PSB Stratus Gold loudspeaker Page 3
I also very briefly compared the PSBs with the new Snell C/IVs (soon to be reviewed). The Snells appeared to be a bit less crisp in the top octave—on the average a more natural balance, but with some sacrifice in the appealing sense of unrestricted spaciousness provided by the PSBs. Low bass seemed comparable—with the PSB being perhaps a shade fuller and less well damped. The lower midrange of the PSB seemed leaner and more transparent than that of the Snell. But aside from this lower midrange (points to the PSB) and the top octave (points to the Snell), the two loudspeakers were not dramatically dissimilar. Which doesn't surprise me: they have many design similarities, and were both fine-tuned using the acoustical facilities of Canada's National Research Council. I should add that, extended though the Stratus Gold's LF range is, it never quite knocked me out of my chair (which may be a plus in some circumstances) the way yet another NRC-assisted loudspeaker, the Mirage M-3, did.
During most of my listening, the Stratus Golds were driven with the Threshold SA/12e monoblocks. I also experimented with several other amplifiers. The Krell KSA-250 produced a bit more low-bass energy—though with no better tautness, extension, or control, this did not result in a net plus with the PSBs. It was extremely clean with plenty of detail through the midrange and highs. But ultimately the Threshold's top end struck me as sweeter through the PSBs and, overall, I preferred it. While the remaining three amplifiers couldn't match the SA/12es either, they made a valiant attempt at a far lower price. The new Fortés (the Model 4, 50Wpc class-A, and Model 5, 100Wpc class-AB) sounded very sweet on top, but were considerably less dynamic than the SA/12e. And neither could really do justice to the Stratus Gold's low end, either in drive or control. Still, the higher-powered Model 5 might be a decent match if you're not addicted to pipe organ.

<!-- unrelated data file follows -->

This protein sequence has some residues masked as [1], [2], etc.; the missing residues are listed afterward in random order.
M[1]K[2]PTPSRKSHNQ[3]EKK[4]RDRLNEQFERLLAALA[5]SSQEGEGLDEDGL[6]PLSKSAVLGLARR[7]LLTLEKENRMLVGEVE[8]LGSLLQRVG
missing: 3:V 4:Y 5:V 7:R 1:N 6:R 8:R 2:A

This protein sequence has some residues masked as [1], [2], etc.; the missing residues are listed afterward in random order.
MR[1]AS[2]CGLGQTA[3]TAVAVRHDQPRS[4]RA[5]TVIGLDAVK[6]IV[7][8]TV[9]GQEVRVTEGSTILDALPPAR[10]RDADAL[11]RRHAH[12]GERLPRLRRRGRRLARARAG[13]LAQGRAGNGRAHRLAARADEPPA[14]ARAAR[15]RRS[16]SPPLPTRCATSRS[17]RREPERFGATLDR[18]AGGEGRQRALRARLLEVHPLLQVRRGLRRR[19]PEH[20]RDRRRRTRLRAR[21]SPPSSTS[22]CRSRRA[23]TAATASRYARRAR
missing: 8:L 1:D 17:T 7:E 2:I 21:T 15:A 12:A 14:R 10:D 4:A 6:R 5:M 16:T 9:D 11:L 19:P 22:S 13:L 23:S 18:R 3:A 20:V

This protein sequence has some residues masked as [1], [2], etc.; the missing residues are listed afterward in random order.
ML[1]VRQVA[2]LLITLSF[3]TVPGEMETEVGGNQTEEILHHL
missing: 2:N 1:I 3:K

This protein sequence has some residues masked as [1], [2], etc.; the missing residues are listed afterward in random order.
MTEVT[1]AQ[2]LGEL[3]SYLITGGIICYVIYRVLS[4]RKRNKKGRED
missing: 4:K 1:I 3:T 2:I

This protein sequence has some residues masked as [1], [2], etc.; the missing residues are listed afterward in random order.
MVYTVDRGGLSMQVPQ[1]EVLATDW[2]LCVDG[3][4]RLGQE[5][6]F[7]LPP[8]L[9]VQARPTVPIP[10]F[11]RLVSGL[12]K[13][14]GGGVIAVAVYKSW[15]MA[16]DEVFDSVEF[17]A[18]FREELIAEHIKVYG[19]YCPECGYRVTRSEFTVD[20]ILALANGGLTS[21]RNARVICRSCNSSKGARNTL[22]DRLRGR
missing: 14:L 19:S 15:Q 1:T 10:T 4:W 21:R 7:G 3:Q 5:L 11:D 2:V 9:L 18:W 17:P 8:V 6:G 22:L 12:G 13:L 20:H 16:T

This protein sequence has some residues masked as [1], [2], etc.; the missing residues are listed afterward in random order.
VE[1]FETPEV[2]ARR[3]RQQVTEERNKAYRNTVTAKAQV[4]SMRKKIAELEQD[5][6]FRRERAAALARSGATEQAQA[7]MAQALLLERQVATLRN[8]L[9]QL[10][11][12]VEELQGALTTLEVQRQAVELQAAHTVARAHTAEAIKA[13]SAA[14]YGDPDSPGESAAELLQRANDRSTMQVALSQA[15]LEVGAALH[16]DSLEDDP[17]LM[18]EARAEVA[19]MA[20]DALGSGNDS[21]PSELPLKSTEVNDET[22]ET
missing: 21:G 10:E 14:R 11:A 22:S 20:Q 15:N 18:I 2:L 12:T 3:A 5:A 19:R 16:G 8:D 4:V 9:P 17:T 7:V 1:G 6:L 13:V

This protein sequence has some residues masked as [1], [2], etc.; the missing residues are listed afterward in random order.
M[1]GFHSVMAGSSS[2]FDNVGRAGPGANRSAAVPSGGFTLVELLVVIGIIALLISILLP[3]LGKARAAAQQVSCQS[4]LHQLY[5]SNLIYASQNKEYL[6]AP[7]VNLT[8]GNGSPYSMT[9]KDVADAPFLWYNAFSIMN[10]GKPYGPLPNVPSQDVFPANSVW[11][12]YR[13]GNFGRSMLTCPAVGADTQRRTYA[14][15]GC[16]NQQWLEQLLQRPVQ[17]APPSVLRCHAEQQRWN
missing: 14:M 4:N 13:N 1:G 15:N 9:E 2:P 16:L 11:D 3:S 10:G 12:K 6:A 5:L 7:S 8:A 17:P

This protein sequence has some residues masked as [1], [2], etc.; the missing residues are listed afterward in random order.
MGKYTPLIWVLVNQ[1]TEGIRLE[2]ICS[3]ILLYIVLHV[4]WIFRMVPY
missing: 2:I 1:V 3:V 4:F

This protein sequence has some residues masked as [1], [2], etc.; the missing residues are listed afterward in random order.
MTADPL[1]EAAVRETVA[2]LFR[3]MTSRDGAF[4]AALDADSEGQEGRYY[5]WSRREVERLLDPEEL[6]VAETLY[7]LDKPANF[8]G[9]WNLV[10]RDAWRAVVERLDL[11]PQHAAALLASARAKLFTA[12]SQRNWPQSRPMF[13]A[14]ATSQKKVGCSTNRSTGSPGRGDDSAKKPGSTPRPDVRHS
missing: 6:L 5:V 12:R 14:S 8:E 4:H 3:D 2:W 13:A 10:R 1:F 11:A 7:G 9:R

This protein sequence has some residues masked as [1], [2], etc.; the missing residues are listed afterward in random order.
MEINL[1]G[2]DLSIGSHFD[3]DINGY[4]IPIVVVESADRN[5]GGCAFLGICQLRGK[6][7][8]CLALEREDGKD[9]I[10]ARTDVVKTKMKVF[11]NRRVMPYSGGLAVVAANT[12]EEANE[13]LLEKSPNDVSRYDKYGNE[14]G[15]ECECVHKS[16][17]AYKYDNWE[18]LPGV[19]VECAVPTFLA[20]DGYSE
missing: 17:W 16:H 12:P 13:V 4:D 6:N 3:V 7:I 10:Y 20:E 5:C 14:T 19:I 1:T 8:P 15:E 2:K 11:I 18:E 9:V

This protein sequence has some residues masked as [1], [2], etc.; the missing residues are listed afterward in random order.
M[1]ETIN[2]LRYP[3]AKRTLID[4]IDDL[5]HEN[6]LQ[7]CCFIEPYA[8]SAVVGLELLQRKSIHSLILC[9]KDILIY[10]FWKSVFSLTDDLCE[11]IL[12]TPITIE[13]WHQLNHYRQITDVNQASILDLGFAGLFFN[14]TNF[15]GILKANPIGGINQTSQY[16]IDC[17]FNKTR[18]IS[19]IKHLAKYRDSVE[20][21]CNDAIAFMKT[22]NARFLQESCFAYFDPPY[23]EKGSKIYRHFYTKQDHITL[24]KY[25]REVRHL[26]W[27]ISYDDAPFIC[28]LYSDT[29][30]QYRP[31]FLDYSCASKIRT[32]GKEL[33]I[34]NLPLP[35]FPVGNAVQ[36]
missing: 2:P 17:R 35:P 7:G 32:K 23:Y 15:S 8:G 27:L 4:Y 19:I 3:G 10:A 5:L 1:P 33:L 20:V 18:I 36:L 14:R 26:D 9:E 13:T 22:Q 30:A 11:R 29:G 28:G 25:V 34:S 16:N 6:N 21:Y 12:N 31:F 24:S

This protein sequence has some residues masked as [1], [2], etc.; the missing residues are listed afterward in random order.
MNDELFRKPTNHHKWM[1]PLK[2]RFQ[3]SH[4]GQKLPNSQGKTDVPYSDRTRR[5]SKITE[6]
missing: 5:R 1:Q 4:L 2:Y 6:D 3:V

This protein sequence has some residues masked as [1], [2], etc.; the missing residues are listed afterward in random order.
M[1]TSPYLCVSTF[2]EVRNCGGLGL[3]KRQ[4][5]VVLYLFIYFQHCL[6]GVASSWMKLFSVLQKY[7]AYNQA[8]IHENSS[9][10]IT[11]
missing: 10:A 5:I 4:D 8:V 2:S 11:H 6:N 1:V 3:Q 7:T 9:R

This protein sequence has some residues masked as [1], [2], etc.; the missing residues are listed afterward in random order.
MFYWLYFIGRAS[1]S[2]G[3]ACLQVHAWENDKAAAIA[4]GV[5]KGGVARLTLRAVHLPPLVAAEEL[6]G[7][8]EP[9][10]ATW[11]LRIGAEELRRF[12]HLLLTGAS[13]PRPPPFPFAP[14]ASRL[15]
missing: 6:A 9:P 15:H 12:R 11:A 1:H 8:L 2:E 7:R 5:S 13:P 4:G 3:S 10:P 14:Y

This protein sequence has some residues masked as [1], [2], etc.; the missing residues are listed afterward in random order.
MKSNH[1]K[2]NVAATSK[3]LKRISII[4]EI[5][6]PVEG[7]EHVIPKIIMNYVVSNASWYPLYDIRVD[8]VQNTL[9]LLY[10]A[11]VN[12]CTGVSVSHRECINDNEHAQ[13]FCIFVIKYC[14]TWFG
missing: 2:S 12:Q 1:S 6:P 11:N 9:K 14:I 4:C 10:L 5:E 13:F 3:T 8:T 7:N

The PSB seemed to thrive on power (it was a shade less sensitive than the Snell C/IVs). The Sumo Andromeda II had the power, but could not quite equal the subjective bass potency of the big Thresholds. While this was not a total negative (some of that mid- to upper-bass warmth from the PSBs was reduced with the Sumo), the Dorian Pictures lost a trace of its room-shaking power. But not all of it, by a long shot. The Sumo was a bit more laid-back than the Threshold, and somewhat less sweet and more clinical—though very clean—at the top. Some of the Thresholds' spacious three-dimensionality was missed with the Andromeda II. Still, at a tenth the price, it performed gallantly. My point here is that although the SA/12es were the best amplifiers I tried for making the PSBs sing, you can get the Stratus Golds to perform superbly with considerably less ambitious motive power.
When I first heard the PSB Stratus Golds in last summer's (1990) CES, I knew immediately that I wanted to review them. That positive first impression held up as I put them through their paces in my own listening room. They weren't without flaws. Their mid to upper bass will not please audiophiles who want a "lean, mean" sound, and, to a lesser degree, their top octave is just a bit too vigorous. System matching may be a bit tricky—you want to avoid mating them with other components which are either too warm and/or too top-heavy. But careful matching will pay off in an open, detailed sound, low in coloration through the midrange, with an extended, even at times awesome low end. Not every corner hi-fi shop carries PSB; auditioning the Stratus Golds may take some persistence. But it will be time well spent.—Thomas J. Norton